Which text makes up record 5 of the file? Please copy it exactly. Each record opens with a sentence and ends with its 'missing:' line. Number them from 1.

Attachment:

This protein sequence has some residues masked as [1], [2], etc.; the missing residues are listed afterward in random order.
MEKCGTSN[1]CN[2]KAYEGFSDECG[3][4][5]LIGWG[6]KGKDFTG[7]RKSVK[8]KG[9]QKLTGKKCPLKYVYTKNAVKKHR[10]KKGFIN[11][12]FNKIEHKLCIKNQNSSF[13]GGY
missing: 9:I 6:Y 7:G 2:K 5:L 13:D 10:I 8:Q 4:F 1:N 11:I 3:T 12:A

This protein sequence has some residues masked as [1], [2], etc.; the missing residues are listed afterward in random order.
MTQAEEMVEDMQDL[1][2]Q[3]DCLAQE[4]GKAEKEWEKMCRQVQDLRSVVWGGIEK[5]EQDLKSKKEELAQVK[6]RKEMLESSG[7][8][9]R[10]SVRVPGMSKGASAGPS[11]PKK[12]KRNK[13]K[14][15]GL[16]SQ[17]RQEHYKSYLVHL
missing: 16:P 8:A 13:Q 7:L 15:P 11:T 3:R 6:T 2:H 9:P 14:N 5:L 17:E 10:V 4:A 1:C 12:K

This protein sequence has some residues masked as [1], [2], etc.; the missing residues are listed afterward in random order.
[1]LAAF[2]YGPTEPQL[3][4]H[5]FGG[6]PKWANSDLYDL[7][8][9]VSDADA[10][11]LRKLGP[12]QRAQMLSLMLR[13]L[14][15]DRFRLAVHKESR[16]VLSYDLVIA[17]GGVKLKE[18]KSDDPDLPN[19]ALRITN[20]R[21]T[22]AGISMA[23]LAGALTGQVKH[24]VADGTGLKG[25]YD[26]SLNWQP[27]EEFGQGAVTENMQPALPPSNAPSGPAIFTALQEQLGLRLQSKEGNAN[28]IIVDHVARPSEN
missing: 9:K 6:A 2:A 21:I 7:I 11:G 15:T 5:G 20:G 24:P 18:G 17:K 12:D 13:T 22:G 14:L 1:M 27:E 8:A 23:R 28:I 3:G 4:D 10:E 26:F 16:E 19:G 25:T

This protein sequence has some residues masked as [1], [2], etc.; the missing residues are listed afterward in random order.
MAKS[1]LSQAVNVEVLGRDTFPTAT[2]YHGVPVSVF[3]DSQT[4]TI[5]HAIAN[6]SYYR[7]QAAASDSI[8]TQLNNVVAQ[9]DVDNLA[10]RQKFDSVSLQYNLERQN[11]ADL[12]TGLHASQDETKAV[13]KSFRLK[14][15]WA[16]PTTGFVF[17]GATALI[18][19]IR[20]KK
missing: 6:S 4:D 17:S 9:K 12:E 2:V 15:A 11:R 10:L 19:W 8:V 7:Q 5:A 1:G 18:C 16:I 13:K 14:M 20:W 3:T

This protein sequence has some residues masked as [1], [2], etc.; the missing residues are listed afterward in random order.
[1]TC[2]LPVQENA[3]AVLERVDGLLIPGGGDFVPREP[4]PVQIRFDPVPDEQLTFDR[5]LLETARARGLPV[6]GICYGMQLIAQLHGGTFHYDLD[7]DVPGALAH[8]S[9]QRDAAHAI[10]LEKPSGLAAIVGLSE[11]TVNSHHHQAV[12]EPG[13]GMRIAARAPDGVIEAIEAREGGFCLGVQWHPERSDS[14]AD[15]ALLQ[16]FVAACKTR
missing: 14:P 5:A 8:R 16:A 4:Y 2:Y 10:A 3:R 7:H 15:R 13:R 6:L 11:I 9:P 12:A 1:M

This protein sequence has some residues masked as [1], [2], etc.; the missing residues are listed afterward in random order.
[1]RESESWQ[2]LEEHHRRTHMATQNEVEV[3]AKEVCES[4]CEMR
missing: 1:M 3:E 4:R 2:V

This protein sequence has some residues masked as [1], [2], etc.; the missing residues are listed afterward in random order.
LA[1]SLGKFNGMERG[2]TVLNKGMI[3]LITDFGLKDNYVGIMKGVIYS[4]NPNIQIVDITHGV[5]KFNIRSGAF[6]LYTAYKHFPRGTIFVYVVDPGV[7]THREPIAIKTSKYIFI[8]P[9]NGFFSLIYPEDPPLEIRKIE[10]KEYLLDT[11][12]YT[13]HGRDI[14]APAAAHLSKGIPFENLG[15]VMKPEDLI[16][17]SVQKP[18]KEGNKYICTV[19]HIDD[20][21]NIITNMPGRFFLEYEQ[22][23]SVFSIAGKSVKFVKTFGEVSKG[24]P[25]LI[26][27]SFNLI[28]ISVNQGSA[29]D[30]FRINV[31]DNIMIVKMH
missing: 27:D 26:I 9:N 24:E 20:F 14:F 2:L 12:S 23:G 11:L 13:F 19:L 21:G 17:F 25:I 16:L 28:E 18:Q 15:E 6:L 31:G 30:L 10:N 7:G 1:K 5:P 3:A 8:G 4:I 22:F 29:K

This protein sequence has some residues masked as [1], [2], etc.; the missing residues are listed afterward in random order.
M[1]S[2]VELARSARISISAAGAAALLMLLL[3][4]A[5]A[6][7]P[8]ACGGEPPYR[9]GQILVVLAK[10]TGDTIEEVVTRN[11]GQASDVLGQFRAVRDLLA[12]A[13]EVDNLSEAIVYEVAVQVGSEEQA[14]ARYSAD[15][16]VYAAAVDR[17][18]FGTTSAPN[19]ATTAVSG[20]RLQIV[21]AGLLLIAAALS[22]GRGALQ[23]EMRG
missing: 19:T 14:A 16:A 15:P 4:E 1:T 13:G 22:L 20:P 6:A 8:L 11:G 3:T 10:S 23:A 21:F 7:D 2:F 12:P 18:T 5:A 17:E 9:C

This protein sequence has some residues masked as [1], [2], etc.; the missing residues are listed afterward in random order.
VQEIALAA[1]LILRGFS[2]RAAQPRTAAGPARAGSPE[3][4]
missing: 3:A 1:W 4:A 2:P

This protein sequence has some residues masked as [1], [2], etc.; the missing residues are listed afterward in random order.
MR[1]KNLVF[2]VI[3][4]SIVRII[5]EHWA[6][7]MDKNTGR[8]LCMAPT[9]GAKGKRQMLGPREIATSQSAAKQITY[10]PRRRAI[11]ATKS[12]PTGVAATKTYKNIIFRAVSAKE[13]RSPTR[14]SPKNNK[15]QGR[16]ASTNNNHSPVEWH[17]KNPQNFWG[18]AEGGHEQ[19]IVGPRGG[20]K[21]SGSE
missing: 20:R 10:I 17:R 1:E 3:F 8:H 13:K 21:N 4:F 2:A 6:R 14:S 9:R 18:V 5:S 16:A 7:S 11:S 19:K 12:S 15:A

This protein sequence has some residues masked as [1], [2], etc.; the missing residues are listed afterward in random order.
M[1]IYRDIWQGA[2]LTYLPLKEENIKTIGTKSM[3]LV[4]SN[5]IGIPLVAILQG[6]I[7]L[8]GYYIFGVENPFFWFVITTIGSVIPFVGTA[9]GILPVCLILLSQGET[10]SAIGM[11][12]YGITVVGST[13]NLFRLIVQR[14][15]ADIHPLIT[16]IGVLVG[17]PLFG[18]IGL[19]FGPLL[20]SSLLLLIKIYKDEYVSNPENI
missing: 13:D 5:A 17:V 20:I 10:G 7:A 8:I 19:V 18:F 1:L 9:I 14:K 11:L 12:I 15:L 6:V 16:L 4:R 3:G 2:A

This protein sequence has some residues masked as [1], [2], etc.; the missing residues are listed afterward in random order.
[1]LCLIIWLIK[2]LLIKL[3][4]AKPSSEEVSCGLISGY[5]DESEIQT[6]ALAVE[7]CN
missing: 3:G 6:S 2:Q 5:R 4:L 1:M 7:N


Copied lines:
This protein sequence has some residues masked as [1], [2], etc.; the missing residues are listed afterward in random order.
[1]TC[2]LPVQENA[3]AVLERVDGLLIPGGGDFVPREP[4]PVQIRFDPVPDEQLTFDR[5]LLETARARGLPV[6]GICYGMQLIAQLHGGTFHYDLD[7]DVPGALAH[8]S[9]QRDAAHAI[10]LEKPSGLAAIVGLSE[11]TVNSHHHQAV[12]EPG[13]GMRIAARAPDGVIEAIEAREGGFCLGVQWHPERSDS[14]AD[15]ALLQ[16]FVAACKTR
missing: 14:P 5:A 8:R 16:A 4:Y 2:Y 10:A 3:R 7:H 15:R 13:R 6:L 11:I 9:P 12:A 1:M